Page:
Business Benefits of Investing in Industrial Automation

3 Mins read

Innovations — like AI, big data analytics, industrial IoT and collaborative robotics — are rapidly expanding the range of what automation can do for factories. A McKinsey report on the future of automation estimates that it will raise global productivity growth from 0.8% to 1.4% over the next few years.

guide for industrial automation

Shutterstock Licensed Photo – By everything possible

With the right automation systems, machines and robotics in place, it’s possible to automate factory processes more efficiently. This expanded range of opportunities for automation has created major benefits for businesses that invest in industrial automation.

1. Improving Workplace Ergonomics

Robots and automated systems are best at doing tasks that are tedious for workers or require repetitive motions and the completion of microtasks. These are the leading cause of musculoskeletal disorders, according to BLS data.

These MSDs account for between one-half and one-third of all injuries requiring time off from work. This is significantly costly for businesses.

Automated systems can help you ensure workers are only being used where they’re needed most. With the right robotics or system in place, you can avoid requiring people to complete repetitive or tedious tasks for multiple hours at a time. This will help reduce the risk of MSDs that can require a worker to be transferred to another position or need time off altogether.

2. Reducing and Avoiding Downtime

Traditional maintenance strategies — where technicians inspect and repair machines on a schedule — can’t always catch imminent machine failure or malfunctions that make robots less efficient.

With predictive maintenance, the system can see machine failure coming. Sensors embedded in or attached to machines and robots can use collect operating information — like temperature, vibration and timing — related to machine performance. A big data analytics platform can then analyze this information. Subtle correlations in operational data can then be used to alert managers when a machine is about to fail.

With these alerts, it’s possible to schedule repairs early or shut down robots that are on the verge of failure. This can help avoid costly downtime — a massive expense for any business.

3. Optimizing Efficiency and Use of Labor

At a time when unemployment is at its lowest, and we’re seeing one of the tightest labor markets in recent history, industrial labor is getting more expensive and harder to come by.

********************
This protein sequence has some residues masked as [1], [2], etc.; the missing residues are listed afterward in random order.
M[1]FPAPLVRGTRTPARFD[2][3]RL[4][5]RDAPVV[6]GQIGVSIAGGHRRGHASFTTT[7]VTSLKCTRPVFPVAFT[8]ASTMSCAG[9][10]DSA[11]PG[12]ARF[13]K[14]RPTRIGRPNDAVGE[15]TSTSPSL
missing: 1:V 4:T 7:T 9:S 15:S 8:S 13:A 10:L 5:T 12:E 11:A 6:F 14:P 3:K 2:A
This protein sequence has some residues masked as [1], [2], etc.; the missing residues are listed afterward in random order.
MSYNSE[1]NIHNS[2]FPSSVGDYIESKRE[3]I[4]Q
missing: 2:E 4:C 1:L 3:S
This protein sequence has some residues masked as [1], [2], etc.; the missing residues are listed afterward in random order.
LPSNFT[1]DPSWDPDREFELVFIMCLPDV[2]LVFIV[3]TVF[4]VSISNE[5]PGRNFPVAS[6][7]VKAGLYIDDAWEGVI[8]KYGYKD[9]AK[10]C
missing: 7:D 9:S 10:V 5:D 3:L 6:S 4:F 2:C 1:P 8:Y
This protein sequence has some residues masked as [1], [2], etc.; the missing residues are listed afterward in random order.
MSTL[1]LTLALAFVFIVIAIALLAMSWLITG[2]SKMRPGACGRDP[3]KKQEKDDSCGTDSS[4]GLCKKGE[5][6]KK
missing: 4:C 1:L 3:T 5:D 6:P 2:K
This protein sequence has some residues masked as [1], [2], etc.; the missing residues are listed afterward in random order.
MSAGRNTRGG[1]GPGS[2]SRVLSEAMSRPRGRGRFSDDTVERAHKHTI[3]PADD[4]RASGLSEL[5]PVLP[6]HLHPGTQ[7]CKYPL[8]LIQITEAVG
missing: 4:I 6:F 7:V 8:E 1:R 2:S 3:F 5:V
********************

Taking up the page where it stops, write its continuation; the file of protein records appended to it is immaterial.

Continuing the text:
As labor costs have risen, however, robot costs have fallen. At the same time, the range of functions has expanded. It’s now possible for them to use advanced technology, like machine vision, to analyze a product or navigate a factory floor without assistance from a human operator. More roles than ever can be fully or partially automated, freeing up workers for jobs that require a human touch.

Robots can also be more efficient than people in some roles. Machines and robots don’t get tired and can work 24/7 without any impact on quality. While machinery can make mistakes, these errors are often more predictable than those made by humans. They can often be more easily traced back to a misconfigured system or issue in the production process.

With the right automated solution in place, factory managers can ensure labor is being used as efficiently as possible — potentially reducing costs and ensuring maximum productivity.

4. Better Data Collection

Many automated systems are designed to collect, analyze and derive insights from data — which is rapidly becoming one of the most valuable assets a factory or industrial site can have.

Improved data analytics is often one of the key strategies used when boosting the profitability of a warehouse. It can also work just as well at other industrial sites.

Better data collection can also enable features like predictive maintenance, as well as other features like remote monitoring and control of machines and workplace processes. This makes it possible for supervisors, managers and other workers to control the system, even when they aren’t or can’t be on-site.

5. Improving Quality Assurance/Quality Control

In factories that haven’t implemented automated solutions, quality checks are typically managed by people. These checks are often tedious and time-consuming but have been difficult to automate in the past.

New technology allows robots to effectively see parts or objects that need to undergo quality inspection and use visual analytics to detect when a part won’t work. For example, a system can detect if a piece is too long or too short, then mark it as nonconforming. The system can then prevent that part from reaching a customer or moving further down the production line.

The reliability of robots and automated processes can also make mistakes less likely and easier to catch, further reducing the chance that a nonconforming part or product makes it past quality control.

How Businesses Can Benefit From Industrial Automation

With the right system in place, it’s possible to automate more elements of industrial plants and factories than ever. Technology like machine vision can be used to help robots navigate factory floors or perform quality control. Other advancements, like big data analytics, can be used along with specialized sensors to detect when a machine or robot is about to fail.

These innovations can be used to significantly boost the efficiency of any factory and optimize the site’s use of labor.

11 posts

About author
Megan Ray Nichols is a freelance technical writer and the editor of Schooled By Science. She enjoys writing about the latest news in technology, science, and manufacturing. When she isn't writing, Megan loves hiking, biking and going to the movies.